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[REBOL] Re: Hack

From: sunandadh:aol at: 28-Dec-2001 19:35

Hi Joel,
> Knowing that I happened to have accessed the function via the > (temporary!) reference in a word named FF is of little use, if what > I am really trying to do is find (and, presumably, fix) the defective > code.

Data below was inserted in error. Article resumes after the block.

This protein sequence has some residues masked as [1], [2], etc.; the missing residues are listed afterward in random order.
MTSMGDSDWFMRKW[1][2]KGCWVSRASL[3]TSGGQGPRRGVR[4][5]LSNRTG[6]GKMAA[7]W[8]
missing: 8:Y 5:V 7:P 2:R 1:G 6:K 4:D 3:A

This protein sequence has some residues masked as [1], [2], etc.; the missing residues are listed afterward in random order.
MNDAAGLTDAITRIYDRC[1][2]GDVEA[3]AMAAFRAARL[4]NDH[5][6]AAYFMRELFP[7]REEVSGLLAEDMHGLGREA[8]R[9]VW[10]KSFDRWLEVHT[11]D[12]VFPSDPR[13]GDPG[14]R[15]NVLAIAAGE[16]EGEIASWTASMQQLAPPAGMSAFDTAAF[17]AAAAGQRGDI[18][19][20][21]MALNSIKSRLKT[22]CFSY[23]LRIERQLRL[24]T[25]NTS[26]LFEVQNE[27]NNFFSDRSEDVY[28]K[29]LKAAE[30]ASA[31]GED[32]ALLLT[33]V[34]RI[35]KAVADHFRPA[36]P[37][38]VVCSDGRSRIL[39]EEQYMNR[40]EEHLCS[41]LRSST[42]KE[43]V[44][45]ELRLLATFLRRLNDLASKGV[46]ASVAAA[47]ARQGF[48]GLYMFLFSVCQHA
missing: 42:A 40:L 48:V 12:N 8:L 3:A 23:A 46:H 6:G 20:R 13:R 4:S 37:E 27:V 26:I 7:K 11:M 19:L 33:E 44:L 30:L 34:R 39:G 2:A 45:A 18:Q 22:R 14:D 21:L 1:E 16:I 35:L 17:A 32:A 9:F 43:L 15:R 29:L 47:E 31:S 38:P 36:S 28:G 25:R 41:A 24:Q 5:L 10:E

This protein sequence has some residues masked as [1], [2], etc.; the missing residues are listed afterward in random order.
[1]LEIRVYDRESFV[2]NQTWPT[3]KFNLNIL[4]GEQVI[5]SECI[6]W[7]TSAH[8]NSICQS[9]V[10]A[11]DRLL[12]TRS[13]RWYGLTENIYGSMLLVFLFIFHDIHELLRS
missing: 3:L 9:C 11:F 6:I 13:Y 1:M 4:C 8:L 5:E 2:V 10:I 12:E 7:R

(Replying to several emails in one go, and may losing part of the thread in the process). Absolutely, I agree. I want first-class diagnostic information, and some of my questions over the past couple of weeks have been about this (e.g. the thread on "Better Error Messages?" We probably have different sets of priorities. I'll tell you mine, so you can see where I'm coming from (and then you can tell me where to go!). I'm still trying out Rebol, wanting to see if it is possible to build largish applications with this basic structure: Rebol [] Do Preparation ShutDown: false While [not ShutDown] [ if Error? Try [Do RunApplication] [If Error? Try [Do ReportIncident Do AttemptRecovery ] ;try [ShutDown: True] ] ;if ] ;while Where: --Preparation does what ever is necessary in advance for error recovery and quality control (For example, I've built one pilot application which checksums the *.r sources to ensure the distribution set is consistent and untampered with). RunApplication is the payload (the pilot is about 6,000 lines of Rebol as measured out of Mold). ReportIncident should dump (or email or whatever) scads of useful stuff about where and why we've failed: failing function name, complete call stack, status of ports, maybe molds of crucial data structures). This is the weakest part of the pilot. it doesn't do much more than print the error object. And that gives barely a hint of where in the 6000 lines we're a-pumping mud. AttemptRecovery is application-specific code to repair (or direct the user to repair) the damage. I've been conscientiously putting bugs into code for over 30 years now, and even back then the first thing a diagnostic tool would tell me is "last known function call was X. Call stack is ...". Maybe I'm hopelessly old-fashioned butI can't believe the programming world has made so much progress that these things are now impossible <wry g>. I've toyed with ideas like object identifiers (as suggested in another of you emails), but that only works for my objects, not for any third-party ones I might be using (unless it becomes a standard method). And I've experimented with hand-coding a call stack: Anyfunc: [...] [ Stack "AnyFunc" .... Unstack Return true ] Where Stack and Unstack simple append/remove the string in a global block. But it's a real hassle to remember to do it for every return statement. I think maybe the real problem (from my perspective) is that RT haven't delivered what is needed in the field as opposed to the lab. But they are not far off: if they action a couple of feedback requests, I'll be very happy. Sunanda.